Why is Buy.com targeting eBay sellers? Everything they offer was already for sale on the site.

Tony P. said...

I'm still for the mob, pitchforks and torches method.

It's a lot quicker.

nadine said...

In fact, the Diamond Seller level hasn't been bestowed on any existing eBay sellers, as far as I know, even though several have met the requirements. One such company was recently told, "don't call us, we will call you" when they tried to open up Diamond talks.

That's a concise description of a "customer disloyalty" program. Obviously all these large current sellers have to get off eBay altogether for six months, then restart negotiations.

Where does this leave eBay? Are their 4th quarter earnings estimates, dependent on these Diamond sellers?

My inquiring mind wants to know: how much is eBay demanding from the Diamond sellers as an up-front signup fee? This is eBay, you know there is immediate revenue involved somewhere. Were they counting on those fees for their Q4 revenue growth?

Meantime of course, the non-Diamond powersellers have to leave because the value just isn't on eBay anymore. Wouldn't it be a delicious irony if only the Antiques & Collectibles market was left functioning, albeit at a lower rate?

I never expected eBay to be charitable towards its sellers. It is a big business, after all. But I did expect them to know what business they were in and who their paying customers were. Sad that they can't manage this much elementary common sense. This is what you get with a management full of MBA's I suppose - people who have all been taught that their new knowledge trumps sense & experience.

Come to think of it, that's a good diagnosis for what ails Wall Street too.

David said...

Traditionally when I sold on eBay the busy season started in November and stayed strong until April with December being the strongest month.

There was always a 30% drop in business from May to to early August with things really starting to pick up in Octoboer

I am going to make a prediction.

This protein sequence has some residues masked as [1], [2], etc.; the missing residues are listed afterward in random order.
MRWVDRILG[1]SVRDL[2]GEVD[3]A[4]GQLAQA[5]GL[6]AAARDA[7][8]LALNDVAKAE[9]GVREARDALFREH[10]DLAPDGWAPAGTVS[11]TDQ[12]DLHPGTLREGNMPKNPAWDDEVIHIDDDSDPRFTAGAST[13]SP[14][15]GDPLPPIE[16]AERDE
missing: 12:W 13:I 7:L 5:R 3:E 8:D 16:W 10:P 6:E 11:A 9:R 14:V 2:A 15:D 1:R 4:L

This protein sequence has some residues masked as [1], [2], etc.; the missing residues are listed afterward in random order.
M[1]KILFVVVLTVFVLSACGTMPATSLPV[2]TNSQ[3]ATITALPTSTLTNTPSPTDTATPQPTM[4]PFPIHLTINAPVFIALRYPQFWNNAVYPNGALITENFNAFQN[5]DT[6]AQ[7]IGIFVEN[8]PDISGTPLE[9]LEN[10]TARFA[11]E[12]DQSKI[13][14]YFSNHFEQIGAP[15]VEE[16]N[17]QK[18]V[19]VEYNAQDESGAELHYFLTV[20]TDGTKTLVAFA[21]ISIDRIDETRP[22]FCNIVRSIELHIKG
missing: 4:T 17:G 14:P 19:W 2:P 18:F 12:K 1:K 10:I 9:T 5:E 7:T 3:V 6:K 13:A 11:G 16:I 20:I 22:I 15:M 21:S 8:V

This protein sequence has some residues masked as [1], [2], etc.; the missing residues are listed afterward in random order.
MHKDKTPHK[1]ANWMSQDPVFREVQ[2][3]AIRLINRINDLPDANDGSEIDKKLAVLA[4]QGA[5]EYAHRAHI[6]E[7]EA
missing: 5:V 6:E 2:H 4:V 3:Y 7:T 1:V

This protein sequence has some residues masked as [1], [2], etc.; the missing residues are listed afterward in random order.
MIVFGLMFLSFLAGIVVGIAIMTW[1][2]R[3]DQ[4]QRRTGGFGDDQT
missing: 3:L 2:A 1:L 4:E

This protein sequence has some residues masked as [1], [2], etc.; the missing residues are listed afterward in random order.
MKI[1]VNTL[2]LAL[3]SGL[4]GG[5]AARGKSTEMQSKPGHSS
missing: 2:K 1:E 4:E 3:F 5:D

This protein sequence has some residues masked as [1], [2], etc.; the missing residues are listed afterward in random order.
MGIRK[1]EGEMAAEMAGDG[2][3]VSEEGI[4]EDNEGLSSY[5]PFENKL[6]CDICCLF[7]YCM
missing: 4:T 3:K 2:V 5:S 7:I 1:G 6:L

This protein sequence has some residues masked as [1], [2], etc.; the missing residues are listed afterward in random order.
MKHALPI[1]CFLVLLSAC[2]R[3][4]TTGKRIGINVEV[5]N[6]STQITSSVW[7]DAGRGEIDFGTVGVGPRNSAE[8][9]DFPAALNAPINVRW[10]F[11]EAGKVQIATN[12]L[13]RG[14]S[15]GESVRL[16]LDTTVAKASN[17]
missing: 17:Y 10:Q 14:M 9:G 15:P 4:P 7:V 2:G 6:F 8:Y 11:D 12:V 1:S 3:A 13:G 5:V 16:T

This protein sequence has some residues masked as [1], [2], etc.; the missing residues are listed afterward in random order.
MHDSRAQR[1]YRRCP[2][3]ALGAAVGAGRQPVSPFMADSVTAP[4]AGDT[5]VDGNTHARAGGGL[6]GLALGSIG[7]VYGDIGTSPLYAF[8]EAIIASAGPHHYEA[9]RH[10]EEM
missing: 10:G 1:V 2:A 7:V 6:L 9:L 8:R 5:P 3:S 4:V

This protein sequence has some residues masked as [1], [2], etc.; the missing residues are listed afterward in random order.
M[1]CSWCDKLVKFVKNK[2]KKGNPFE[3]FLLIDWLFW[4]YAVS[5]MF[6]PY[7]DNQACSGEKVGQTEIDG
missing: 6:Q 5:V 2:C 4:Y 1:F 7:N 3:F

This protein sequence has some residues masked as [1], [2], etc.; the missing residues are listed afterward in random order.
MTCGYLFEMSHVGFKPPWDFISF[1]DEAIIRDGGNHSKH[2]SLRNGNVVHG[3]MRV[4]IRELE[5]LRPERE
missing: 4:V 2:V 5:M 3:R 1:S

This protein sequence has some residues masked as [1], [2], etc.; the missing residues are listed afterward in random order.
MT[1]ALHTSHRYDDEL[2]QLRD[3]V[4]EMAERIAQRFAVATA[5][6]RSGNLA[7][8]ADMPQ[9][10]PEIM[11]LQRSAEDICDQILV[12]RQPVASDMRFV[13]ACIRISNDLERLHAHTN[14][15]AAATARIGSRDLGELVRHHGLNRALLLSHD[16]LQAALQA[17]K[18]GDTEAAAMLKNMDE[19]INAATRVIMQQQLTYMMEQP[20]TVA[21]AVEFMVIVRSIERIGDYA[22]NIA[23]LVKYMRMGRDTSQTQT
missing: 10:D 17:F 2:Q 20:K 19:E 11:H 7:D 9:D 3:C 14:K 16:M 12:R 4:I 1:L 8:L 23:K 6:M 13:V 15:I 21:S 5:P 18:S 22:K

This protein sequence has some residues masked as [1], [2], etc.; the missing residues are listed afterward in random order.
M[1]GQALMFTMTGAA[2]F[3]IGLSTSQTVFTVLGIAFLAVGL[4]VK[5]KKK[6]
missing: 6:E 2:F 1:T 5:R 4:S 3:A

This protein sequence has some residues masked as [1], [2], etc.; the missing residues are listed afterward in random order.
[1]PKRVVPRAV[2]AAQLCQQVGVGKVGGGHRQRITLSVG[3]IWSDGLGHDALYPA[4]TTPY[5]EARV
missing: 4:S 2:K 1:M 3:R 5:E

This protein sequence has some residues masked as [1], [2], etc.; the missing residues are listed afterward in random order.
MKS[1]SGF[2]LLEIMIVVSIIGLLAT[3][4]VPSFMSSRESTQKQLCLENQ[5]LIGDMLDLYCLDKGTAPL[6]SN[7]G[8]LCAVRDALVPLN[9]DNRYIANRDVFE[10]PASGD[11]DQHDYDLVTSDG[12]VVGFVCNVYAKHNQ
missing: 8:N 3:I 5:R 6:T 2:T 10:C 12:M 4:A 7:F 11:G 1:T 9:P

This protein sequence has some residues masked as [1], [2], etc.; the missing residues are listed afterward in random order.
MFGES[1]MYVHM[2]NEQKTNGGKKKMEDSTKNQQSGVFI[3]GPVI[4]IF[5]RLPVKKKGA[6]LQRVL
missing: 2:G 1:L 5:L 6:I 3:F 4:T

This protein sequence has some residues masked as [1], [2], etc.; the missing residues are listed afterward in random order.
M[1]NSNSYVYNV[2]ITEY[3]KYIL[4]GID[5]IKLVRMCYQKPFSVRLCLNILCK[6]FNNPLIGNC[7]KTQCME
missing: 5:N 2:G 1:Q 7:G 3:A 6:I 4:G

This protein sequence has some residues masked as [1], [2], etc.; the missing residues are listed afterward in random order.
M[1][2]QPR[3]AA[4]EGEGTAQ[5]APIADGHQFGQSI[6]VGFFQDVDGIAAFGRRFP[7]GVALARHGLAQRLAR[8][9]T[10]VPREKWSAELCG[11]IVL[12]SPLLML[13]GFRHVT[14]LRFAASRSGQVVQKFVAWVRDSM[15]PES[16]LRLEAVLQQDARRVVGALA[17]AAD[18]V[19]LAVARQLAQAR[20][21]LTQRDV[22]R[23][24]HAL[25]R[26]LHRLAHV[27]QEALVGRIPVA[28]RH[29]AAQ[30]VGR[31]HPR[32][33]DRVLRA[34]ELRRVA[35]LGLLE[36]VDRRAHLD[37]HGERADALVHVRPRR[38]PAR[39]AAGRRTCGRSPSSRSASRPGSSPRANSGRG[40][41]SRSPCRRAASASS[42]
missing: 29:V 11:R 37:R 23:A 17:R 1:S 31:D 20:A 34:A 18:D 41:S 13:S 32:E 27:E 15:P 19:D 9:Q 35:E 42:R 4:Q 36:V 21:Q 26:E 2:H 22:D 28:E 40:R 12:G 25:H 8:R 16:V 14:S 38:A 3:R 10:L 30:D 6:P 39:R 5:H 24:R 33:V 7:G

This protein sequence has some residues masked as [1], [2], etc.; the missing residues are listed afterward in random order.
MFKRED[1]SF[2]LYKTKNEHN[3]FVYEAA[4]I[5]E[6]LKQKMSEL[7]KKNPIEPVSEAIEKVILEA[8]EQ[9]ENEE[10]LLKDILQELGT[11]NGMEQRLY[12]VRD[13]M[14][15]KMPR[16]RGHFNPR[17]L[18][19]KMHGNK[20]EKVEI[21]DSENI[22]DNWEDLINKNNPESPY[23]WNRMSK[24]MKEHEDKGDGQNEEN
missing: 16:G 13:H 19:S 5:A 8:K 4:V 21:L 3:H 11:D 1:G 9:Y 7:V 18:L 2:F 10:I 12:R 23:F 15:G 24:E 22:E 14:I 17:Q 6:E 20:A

With finding 2.0, and best match, I think that the vast majority of sellers are going to see this Christmas being *WORSE* than the slow season of May through August.

Anonymous said...

Only token purchases, made in order to enable a NEGSTORM, will run Buy and others off of ebay.

And if that practice becomes too prevalent, ebay will just rig THOSE numbers, too!

NEG victoriously!

Henrietta said...

I am hoping that the 'neg victoriously' comment is sarcasm because if not, it only reinforces the wing-nut and fruit-loop image that boycotters have amongst rational and thinking people.

I am a boycotter and I do not like being labeled an idiot. I choose to spend my money elsewhere and my new hobby is blogging the decline of eBay. Any bad PR for eBay's current management is good PR for boycotters as LONG AS IT IS FACT BASED.

eBay is on the wrong path. Left alone businesses like Buy.com will rethink their presence on the site.

They are businesses. Don't tell me they are enjoying the amount of effort it takes to placate the current buyer mentality that eBay has so carefully nurtured.

Special deal or not Buy.com is incurring costs to sell on eBay. Somebody gets paid to put up all those listings and a whole bunch of other somebodies get paid to wet nurse the buyers through the never ending process.

Add to that the negativity they earn from all the smaller sellers being pushed out of the category and all those sellers friends and relatives. I think the cost will prove too high.

If you want to send Buy.com a letter that could be a good thing but be polite and have the courage to sign your name to it. Anonymous letters get ground filed.

Anonymous said...

Buy also incurs about 500 combined negative and neutral feedback a month. How is that good for them or Ebay? You can make the argument that statistically that's not so bad, but my point is: it's just sitting there for all to see. At least, on their own site, no one rates them publicly.

ms.pat said...

If I were organizing a letter writing campaign to Buy.com I would simply get one of those petition sites - put the above letter on it and let the sellers sign it! Simple as that - then send the LINK to Buy.com. The sellers will do the rest ;-)

As I said before I believe sellers are boycotting Buy.com individually which is why their sell-thru rate is so low. This would be a grand way of organizing them and letting Buy.com see really are a force to contend with.

Randy Smythe said...

Hey All,

Let me echo what Henrietta said, "neg victoriously" is not the way to go.

Letters and cards need to be calm and reasoned.

Buy.com is not the devil here, they are the symbol of the problem. eBay is the problem and unfortunately is putting Buy.com in this position.

Anonymous said...

I am the referred to Non-Diamond Diamond Powerseller. Our company easily qualifies for all the stated requirements to be diamond level. (4.8 DSR's, $500,000+ monthly GMV for 90 days, etc...) They actually told me the Diamond P.S. program was by "invitation only, dont call us, we'll call you". I was not surprised, in fact I long suspected taht this would be the reality.

What is also so upsetting beyond the obvious things, is the sellers that are working so hard to become Diamond eligible dont know it is all in vane. Ebay of course, wont ever communicate this to it's sellers.

The letter campaign, petition campaign, and any other collective effort, could easily make a difference. Tell me where to sign up.